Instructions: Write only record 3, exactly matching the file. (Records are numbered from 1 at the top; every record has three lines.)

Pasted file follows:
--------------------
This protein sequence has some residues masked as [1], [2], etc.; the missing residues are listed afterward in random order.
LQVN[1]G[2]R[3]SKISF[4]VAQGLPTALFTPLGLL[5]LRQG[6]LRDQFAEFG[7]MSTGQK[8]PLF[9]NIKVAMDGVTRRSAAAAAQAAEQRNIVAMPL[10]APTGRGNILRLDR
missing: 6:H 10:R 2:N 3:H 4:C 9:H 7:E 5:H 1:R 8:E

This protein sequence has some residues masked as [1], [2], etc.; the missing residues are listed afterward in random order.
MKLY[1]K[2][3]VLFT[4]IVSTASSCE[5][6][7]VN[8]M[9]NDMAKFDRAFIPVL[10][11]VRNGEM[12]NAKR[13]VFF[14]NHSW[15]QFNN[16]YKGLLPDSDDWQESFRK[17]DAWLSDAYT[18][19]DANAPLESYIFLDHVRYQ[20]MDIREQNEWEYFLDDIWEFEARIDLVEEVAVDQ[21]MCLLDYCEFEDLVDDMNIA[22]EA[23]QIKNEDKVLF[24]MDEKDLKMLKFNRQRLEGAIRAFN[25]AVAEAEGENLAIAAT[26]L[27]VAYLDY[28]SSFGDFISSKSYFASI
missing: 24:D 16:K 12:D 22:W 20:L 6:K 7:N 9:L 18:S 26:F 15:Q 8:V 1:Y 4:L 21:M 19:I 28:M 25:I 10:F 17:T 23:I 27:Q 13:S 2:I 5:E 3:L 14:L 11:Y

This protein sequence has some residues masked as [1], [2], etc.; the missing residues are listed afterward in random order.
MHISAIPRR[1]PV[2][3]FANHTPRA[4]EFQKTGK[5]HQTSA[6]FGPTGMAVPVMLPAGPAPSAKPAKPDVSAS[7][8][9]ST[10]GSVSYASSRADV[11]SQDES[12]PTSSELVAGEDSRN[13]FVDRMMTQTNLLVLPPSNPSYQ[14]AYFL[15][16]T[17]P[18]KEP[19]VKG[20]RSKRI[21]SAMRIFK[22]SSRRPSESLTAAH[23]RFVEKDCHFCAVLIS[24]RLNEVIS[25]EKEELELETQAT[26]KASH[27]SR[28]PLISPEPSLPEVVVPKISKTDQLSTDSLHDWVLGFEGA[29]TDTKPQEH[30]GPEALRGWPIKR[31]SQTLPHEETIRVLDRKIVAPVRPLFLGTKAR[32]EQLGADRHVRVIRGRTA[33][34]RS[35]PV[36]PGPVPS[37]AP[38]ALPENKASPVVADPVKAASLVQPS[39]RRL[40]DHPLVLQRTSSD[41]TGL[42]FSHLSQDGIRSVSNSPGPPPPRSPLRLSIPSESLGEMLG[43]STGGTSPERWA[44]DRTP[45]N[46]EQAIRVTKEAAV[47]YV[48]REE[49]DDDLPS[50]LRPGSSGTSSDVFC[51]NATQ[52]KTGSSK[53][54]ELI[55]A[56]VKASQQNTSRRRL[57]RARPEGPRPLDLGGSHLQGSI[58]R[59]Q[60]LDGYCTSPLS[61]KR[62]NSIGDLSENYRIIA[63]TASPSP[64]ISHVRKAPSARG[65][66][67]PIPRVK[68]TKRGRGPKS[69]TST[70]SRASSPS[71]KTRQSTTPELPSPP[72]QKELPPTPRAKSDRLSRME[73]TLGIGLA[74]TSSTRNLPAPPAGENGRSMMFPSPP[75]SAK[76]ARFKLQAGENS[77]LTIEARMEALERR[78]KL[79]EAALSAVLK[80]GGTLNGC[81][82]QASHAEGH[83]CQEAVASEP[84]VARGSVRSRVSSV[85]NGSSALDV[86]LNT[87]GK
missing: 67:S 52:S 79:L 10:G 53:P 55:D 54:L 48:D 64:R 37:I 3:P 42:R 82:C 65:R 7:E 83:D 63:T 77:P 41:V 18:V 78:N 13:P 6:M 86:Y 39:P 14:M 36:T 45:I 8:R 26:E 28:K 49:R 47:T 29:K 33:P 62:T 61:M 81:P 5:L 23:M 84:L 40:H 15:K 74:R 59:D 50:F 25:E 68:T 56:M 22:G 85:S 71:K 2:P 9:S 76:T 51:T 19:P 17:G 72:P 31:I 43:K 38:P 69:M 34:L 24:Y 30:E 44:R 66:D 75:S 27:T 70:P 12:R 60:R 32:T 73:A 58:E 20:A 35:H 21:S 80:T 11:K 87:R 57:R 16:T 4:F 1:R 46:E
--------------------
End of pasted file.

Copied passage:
This protein sequence has some residues masked as [1], [2], etc.; the missing residues are listed afterward in random order.
MHISAIPRR[1]PV[2][3]FANHTPRA[4]EFQKTGK[5]HQTSA[6]FGPTGMAVPVMLPAGPAPSAKPAKPDVSAS[7][8][9]ST[10]GSVSYASSRADV[11]SQDES[12]PTSSELVAGEDSRN[13]FVDRMMTQTNLLVLPPSNPSYQ[14]AYFL[15][16]T[17]P[18]KEP[19]VKG[20]RSKRI[21]SAMRIFK[22]SSRRPSESLTAAH[23]RFVEKDCHFCAVLIS[24]RLNEVIS[25]EKEELELETQAT[26]KASH[27]SR[28]PLISPEPSLPEVVVPKISKTDQLSTDSLHDWVLGFEGA[29]TDTKPQEH[30]GPEALRGWPIKR[31]SQTLPHEETIRVLDRKIVAPVRPLFLGTKAR[32]EQLGADRHVRVIRGRTA[33][34]RS[35]PV[36]PGPVPS[37]AP[38]ALPENKASPVVADPVKAASLVQPS[39]RRL[40]DHPLVLQRTSSD[41]TGL[42]FSHLSQDGIRSVSNSPGPPPPRSPLRLSIPSESLGEMLG[43]STGGTSPERWA[44]DRTP[45]N[46]EQAIRVTKEAAV[47]YV[48]REE[49]DDDLPS[50]LRPGSSGTSSDVFC[51]NATQ[52]KTGSSK[53][54]ELI[55]A[56]VKASQQNTSRRRL[57]RARPEGPRPLDLGGSHLQGSI[58]R[59]Q[60]LDGYCTSPLS[61]KR[62]NSIGDLSENYRIIA[63]TASPSP[64]ISHVRKAPSARG[65][66][67]PIPRVK[68]TKRGRGPKS[69]TST[70]SRASSPS[71]KTRQSTTPELPSPP[72]QKELPPTPRAKSDRLSRME[73]TLGIGLA[74]TSSTRNLPAPPAGENGRSMMFPSPP[75]SAK[76]ARFKLQAGENS[77]LTIEARMEALERR[78]KL[79]EAALSAVLK[80]GGTLNGC[81][82]QASHAEGH[83]CQEAVASEP[84]VARGSVRSRVSSV[85]NGSSALDV[86]LNT[87]GK
missing: 67:S 52:S 79:L 10:G 53:P 55:D 54:L 48:D 64:R 37:I 3:P 42:R 82:C 65:R 7:E 83:D 63:T 77:P 41:V 18:V 78:N 13:P 6:M 86:Y 39:P 14:M 36:T 45:I 8:R 26:E 28:K 49:R 47:T 29:K 33:P 62:T 61:M 81:P 5:L 23:M 84:L 40:H 15:K 74:R 59:D 50:F 25:E 68:T 56:M 22:G 85:S 71:K 2:P 9:S 76:T 51:T 19:P 17:G 72:P 31:I 43:K 38:P 69:M 34:L 24:Y 30:E 44:R 66:D 75:S 27:T 70:P 12:R 60:R 32:T 73:A 58:E 20:A 35:H 21:S 80:T 11:K 87:R 57:R 16:T 4:F 1:R 46:E